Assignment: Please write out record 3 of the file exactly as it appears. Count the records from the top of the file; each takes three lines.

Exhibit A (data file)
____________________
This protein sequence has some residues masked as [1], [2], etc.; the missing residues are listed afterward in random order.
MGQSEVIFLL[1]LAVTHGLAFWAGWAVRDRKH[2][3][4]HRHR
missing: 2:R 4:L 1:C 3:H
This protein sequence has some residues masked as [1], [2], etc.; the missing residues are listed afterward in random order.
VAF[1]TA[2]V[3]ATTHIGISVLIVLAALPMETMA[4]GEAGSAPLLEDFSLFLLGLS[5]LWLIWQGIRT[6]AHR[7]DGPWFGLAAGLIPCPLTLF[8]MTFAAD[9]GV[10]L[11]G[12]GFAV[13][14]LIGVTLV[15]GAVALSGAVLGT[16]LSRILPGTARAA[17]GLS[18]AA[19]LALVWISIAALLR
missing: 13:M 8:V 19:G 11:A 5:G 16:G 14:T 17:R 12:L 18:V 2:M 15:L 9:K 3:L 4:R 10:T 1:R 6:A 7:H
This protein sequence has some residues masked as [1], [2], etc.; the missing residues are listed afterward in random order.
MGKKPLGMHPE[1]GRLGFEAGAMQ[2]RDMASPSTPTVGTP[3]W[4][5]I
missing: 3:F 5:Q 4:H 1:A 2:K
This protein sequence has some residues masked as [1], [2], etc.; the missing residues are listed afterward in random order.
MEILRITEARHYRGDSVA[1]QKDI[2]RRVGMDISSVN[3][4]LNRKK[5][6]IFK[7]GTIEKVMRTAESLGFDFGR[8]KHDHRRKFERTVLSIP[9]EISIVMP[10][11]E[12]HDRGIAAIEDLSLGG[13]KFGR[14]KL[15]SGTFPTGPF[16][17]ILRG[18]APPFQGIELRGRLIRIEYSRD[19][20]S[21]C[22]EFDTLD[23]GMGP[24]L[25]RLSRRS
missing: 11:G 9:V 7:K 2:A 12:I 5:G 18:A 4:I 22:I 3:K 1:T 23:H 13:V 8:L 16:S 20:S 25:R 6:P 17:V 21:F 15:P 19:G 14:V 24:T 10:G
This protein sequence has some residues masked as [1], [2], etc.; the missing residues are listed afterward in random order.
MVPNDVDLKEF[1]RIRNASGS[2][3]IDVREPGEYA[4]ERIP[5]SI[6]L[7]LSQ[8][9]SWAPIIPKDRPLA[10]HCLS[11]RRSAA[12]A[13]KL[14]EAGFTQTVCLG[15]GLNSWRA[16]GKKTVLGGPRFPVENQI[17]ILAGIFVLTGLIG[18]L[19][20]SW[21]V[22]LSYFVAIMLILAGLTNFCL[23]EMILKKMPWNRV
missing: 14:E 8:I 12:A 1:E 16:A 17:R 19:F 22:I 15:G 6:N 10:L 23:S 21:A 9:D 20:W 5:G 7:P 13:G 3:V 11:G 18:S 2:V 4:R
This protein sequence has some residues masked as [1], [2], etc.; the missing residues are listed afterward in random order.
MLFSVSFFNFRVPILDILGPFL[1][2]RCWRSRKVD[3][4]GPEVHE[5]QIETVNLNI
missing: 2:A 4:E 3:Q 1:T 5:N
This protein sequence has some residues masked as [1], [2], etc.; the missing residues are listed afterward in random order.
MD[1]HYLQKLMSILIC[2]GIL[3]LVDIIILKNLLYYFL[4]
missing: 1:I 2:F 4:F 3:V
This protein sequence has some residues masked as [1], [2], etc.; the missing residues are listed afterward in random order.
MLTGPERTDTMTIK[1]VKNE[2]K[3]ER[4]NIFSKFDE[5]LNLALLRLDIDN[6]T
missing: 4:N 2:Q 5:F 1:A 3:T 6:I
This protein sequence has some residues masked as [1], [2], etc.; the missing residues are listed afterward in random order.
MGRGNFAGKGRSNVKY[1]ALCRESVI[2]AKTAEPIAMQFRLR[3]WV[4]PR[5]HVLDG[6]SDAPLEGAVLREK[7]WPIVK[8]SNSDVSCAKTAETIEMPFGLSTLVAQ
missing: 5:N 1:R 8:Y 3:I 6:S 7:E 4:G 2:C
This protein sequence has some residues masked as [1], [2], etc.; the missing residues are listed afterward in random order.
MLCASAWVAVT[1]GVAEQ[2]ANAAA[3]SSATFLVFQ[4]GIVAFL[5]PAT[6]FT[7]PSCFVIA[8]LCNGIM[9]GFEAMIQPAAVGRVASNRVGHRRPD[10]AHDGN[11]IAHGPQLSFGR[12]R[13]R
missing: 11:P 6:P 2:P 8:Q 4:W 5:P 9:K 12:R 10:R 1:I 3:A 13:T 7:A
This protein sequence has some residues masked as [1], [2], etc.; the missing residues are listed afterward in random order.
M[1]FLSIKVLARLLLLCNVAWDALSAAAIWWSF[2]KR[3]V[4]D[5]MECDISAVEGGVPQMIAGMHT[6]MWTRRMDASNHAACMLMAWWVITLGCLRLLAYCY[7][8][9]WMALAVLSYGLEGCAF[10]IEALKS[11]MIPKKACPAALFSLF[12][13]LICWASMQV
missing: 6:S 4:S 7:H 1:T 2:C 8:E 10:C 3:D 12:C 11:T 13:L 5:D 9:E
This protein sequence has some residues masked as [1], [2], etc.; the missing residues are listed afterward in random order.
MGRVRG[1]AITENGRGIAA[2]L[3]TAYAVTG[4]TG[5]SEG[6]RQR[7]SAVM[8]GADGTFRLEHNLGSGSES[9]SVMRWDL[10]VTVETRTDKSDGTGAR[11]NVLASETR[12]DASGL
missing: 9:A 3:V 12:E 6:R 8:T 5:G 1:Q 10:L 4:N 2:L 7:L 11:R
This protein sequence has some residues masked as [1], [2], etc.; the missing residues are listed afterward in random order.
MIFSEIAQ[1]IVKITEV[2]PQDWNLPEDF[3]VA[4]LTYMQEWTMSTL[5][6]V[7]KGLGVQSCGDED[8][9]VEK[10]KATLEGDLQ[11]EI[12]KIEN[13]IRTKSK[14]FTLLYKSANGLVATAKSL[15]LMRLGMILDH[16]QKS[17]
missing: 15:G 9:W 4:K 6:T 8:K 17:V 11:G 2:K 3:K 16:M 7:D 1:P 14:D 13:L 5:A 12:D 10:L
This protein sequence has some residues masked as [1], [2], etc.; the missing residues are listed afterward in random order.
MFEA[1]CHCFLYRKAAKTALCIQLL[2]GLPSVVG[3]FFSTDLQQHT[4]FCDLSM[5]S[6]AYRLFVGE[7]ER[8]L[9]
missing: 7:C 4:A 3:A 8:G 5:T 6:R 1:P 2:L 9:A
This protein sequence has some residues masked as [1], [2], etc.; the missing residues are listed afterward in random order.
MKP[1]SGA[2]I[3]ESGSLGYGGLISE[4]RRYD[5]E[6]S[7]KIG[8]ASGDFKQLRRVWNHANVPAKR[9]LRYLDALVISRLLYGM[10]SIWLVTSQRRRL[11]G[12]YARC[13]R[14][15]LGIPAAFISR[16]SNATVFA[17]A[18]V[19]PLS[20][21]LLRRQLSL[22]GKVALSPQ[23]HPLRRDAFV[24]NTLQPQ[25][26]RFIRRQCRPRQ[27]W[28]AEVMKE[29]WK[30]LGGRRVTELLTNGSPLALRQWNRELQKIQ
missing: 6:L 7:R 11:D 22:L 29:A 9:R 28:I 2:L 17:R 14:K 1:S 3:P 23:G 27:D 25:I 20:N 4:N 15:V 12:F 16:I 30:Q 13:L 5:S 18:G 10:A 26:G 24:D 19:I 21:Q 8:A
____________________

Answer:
This protein sequence has some residues masked as [1], [2], etc.; the missing residues are listed afterward in random order.
MGKKPLGMHPE[1]GRLGFEAGAMQ[2]RDMASPSTPTVGTP[3]W[4][5]I
missing: 3:F 5:Q 4:H 1:A 2:K